National and international research efforts in the field of early childhood education and care have increasingly examined child care quality as well as its effects on child development. The quality of the processes in the child care setting, especially the interactions between educator and child, is considered to be particularly important (Anders, 2013). There are numerous findings that show that the quality of educational processes is related to the cognitive, linguistic, and social development of children (Bäuerlein et al., 2013; Broberg et al., 1997; Côté et al., 2013; Duncan & National Institute of Child Health and Human Development Early Child Care Research Network, 2003; Tietze, 2013). As a result, increasing importance has been placed on the quality of teacher–child interactions. Interaction is closely related to the emergence of relationships and can thus have a significant influence on children's development. Previous studies have shown positive effects of high-quality teacher–child interaction on children's linguistic and cognitive abilities (Anders, 2013). Other aspects of child development could also be positively influenced by high-quality interaction. In addition to cognitive skills, social-emotional development can be a predictor of success at school and later at work. This includes the development of a stable personality as well as the establishment of healthy relationships with family and friends. Furthermore, there seems to be a connection between positive and balanced emotionality and the academic abilities of children (Son & Chang, 2018).

Social-Emotional Development

Many studies have shown that there is a close connection between emotional and social competence; therefore, both aspects have been included in the present research. Children’s relationships with their parents play a significant role in their social-emotional development. However, teachers in child care centers also are relevant interaction partners. Therefore, the reliability of caregivers, feelings of safety and security during first separation experiences are of fundamental importance to children (Gold & Dubowy, 2013). Since the domain of social-emotional development is rather broad, for the present research design, we focused on two aspects of this development: social competence and self-regulation.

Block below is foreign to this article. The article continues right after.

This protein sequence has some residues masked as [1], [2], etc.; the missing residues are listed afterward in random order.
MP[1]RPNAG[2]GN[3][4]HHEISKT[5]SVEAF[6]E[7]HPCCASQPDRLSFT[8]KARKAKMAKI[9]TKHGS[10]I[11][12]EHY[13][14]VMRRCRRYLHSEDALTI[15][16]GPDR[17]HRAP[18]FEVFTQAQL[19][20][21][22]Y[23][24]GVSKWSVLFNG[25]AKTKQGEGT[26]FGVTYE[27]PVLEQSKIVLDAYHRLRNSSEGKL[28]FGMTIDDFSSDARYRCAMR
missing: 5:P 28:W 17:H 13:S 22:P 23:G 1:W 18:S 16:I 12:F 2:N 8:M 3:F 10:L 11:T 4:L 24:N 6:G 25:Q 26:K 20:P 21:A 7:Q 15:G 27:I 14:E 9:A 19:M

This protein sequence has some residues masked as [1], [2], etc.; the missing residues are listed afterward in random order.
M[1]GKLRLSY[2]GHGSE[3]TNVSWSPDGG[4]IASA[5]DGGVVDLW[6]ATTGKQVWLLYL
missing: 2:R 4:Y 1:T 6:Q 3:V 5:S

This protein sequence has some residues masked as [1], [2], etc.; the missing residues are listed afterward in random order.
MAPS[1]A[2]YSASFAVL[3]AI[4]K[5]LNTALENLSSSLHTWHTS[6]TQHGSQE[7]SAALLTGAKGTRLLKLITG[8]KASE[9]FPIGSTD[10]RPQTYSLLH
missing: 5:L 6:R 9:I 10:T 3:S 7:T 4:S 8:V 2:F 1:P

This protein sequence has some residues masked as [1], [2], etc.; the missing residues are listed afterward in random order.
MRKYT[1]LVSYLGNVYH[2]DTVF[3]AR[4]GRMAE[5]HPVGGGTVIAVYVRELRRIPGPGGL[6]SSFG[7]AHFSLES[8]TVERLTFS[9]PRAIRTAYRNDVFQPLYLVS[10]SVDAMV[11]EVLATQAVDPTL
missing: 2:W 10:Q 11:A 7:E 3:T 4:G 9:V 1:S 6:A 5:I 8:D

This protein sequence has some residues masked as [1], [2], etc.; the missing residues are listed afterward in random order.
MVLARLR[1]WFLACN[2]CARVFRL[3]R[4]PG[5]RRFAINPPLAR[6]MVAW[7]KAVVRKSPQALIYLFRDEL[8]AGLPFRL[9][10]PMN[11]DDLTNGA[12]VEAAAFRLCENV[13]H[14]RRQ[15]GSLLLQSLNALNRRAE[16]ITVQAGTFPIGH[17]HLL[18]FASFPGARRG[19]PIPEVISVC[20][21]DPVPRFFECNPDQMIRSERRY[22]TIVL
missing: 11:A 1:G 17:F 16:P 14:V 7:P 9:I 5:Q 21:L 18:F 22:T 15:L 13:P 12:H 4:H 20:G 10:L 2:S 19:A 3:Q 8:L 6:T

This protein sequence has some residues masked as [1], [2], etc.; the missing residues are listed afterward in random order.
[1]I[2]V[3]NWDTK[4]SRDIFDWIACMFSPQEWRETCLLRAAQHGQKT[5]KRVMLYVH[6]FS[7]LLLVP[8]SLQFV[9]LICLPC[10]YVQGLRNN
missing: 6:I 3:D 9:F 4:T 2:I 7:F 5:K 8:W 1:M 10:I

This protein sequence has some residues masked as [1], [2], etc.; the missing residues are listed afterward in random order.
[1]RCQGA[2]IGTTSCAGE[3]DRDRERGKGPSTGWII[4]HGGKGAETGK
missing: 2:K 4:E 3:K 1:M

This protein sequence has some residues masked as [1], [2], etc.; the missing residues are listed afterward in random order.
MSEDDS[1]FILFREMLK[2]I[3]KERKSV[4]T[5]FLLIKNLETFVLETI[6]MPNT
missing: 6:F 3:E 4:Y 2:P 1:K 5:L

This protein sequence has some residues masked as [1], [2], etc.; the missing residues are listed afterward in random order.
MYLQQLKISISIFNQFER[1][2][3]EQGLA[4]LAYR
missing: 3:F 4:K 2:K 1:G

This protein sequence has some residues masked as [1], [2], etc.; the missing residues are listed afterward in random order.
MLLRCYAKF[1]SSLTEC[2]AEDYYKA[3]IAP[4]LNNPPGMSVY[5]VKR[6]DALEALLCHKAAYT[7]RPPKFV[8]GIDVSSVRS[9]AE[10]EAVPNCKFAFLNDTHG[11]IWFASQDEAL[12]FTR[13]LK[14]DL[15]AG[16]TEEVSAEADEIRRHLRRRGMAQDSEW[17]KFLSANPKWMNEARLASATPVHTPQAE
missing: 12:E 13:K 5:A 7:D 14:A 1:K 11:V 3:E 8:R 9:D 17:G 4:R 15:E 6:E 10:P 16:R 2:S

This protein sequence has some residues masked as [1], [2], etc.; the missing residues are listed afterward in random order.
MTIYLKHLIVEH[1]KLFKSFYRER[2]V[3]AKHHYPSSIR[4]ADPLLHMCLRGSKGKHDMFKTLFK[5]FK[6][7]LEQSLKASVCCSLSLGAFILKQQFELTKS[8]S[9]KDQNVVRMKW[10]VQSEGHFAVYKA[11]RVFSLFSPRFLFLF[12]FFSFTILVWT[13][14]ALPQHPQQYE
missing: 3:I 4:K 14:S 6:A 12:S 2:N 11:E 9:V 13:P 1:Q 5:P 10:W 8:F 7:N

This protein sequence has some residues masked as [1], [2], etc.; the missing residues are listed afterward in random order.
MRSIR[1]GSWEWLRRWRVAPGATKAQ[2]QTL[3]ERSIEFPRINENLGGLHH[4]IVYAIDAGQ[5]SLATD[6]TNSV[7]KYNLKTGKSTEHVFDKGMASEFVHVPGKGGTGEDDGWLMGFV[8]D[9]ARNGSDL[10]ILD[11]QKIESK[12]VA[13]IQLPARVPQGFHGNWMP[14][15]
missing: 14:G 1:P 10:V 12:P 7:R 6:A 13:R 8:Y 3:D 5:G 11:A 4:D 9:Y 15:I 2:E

Social Competence. Social competence is the ability to get into contact with others, to act independently in social contexts, to build relationships and friendships, to negotiate conflicts, and to adequately deal with one’s own feelings and needs (Gold & Dubowy, 2013). The age group of 22- to 45-month-old children examined in the present study may be considered too young to study for many of these aspects. For example, joint cooperative play is rarely observed until three to four years of age. Nevertheless, children have an early interest in peers and also play side by side, as well as with adults, before they are three years old (Viernickel, 2000).

Links between social competence and gender have been documented; for example, six-years-old boys seem to have less developed social skills than girls do (e.g. Ensor et al., 2011).

Self-Regulatory Skills. Self-regulatory skills as part of social-emotional competencies are essential for coping with cognitive and emotional tasks and challenges. Learning to reconcile one's own emotional experiences and related action tendencies with personal goals and social demands is a central developmental task of early childhood (Adrian et al., 2011).

Also, better emotional regulation skills are associated with better social-emotional competencies (Denham et al., 2012), more prosocial behavior, and better peer relations (Mostow et al., 2003). They also enable better adaptation to school and preschool environments and better school performance (Denham et al., 2012). For example, they help children to meet growing demands when they enter school, such as expectations regarding behavior, social skills, adaptability, teaching rules, sustained attention, or the control of emotional reactions (Son & Chang, 2018). In turn, various skills can be considered part of self-regulatory abilities: (1) Working memory, which is also crucial for successful learning, and is closely linked to executive functions. (2) Selective attention is important for self-regulation as is (3) inhibitory control (Vannice & Losoff, 2017). Previous studies have indicated that at the age of four to five years, boys perform more poorly than girls in tests of self-regulatory skills measured with the Head-Toes-Knees-Shoulders task and the Child Behavior Rating Scale (Matthews et al., 2009).

Relation Between Interaction Quality in Child Care Centers and Social-Emotional Development

Longitudinal studies have shown that only teacher–child interactions of particularly high quality may have a positive effect on early academic abilities and later school performance (Anders, 2013; Bäuerlein et al., 2013; Burchinal et al., 2010; Melhuish et al., 2015; Sylva et al., 2013). Compensatory effects for children from socially or culturally disadvantaged milieus, therefore, can only be expected in child care settings with high interaction quality (Burchinal et al., 2010; Magnuson et al., 2004; Watamura et al., 2011). For example, the social-emotional development of children with a migration background has been shown to be remarkably low in settings with low or medium quality of interactions (Beckh et al., 2014). In general, the quality of Early Childhood Education and Care (ECEC) in Germany and interaction quality as an essential part of it, has been determined in previous studies to be of medium level at most (Tietze, 2013). Medium to high qualities of emotional support and everyday organization have been reported in child care centers, while the area of learning support has generally been at a very low level (Tietze, 2013; von Suchodoletz et al., 2014; Wertfein et al., 2015).